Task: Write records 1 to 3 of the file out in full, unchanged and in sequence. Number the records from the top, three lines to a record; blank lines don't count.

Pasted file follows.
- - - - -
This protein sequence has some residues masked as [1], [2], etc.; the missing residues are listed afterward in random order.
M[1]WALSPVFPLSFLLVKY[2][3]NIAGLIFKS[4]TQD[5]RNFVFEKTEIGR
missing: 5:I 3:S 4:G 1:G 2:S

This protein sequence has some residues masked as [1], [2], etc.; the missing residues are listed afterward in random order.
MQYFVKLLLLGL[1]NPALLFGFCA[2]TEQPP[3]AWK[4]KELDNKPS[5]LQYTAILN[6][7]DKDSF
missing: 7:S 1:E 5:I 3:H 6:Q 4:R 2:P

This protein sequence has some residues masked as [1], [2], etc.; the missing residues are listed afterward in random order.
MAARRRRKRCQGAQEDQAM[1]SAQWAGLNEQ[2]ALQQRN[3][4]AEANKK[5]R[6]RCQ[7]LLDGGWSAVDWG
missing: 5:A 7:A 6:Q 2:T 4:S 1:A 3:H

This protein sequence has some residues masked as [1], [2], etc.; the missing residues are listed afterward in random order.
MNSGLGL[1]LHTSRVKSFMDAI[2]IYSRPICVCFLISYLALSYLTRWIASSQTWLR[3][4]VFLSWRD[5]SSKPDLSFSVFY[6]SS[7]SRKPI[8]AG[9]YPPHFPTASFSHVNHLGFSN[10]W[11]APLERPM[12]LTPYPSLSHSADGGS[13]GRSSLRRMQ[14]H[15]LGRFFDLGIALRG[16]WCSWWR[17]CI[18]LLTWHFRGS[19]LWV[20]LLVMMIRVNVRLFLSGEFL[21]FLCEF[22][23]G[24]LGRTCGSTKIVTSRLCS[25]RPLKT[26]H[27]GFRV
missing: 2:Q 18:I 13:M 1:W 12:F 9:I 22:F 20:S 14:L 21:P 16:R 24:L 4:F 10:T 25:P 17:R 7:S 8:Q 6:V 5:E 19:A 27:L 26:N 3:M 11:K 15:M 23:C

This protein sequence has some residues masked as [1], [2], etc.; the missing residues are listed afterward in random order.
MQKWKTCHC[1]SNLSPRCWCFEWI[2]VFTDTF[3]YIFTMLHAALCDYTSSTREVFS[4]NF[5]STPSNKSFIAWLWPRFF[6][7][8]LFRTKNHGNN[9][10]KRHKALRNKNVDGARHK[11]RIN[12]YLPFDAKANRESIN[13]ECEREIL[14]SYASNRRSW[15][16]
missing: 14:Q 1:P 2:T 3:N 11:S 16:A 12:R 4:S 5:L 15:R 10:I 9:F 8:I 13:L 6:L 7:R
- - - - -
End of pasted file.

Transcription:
This protein sequence has some residues masked as [1], [2], etc.; the missing residues are listed afterward in random order.
M[1]WALSPVFPLSFLLVKY[2][3]NIAGLIFKS[4]TQD[5]RNFVFEKTEIGR
missing: 5:I 3:S 4:G 1:G 2:S

This protein sequence has some residues masked as [1], [2], etc.; the missing residues are listed afterward in random order.
MQYFVKLLLLGL[1]NPALLFGFCA[2]TEQPP[3]AWK[4]KELDNKPS[5]LQYTAILN[6][7]DKDSF
missing: 7:S 1:E 5:I 3:H 6:Q 4:R 2:P

This protein sequence has some residues masked as [1], [2], etc.; the missing residues are listed afterward in random order.
MAARRRRKRCQGAQEDQAM[1]SAQWAGLNEQ[2]ALQQRN[3][4]AEANKK[5]R[6]RCQ[7]LLDGGWSAVDWG
missing: 5:A 7:A 6:Q 2:T 4:S 1:A 3:H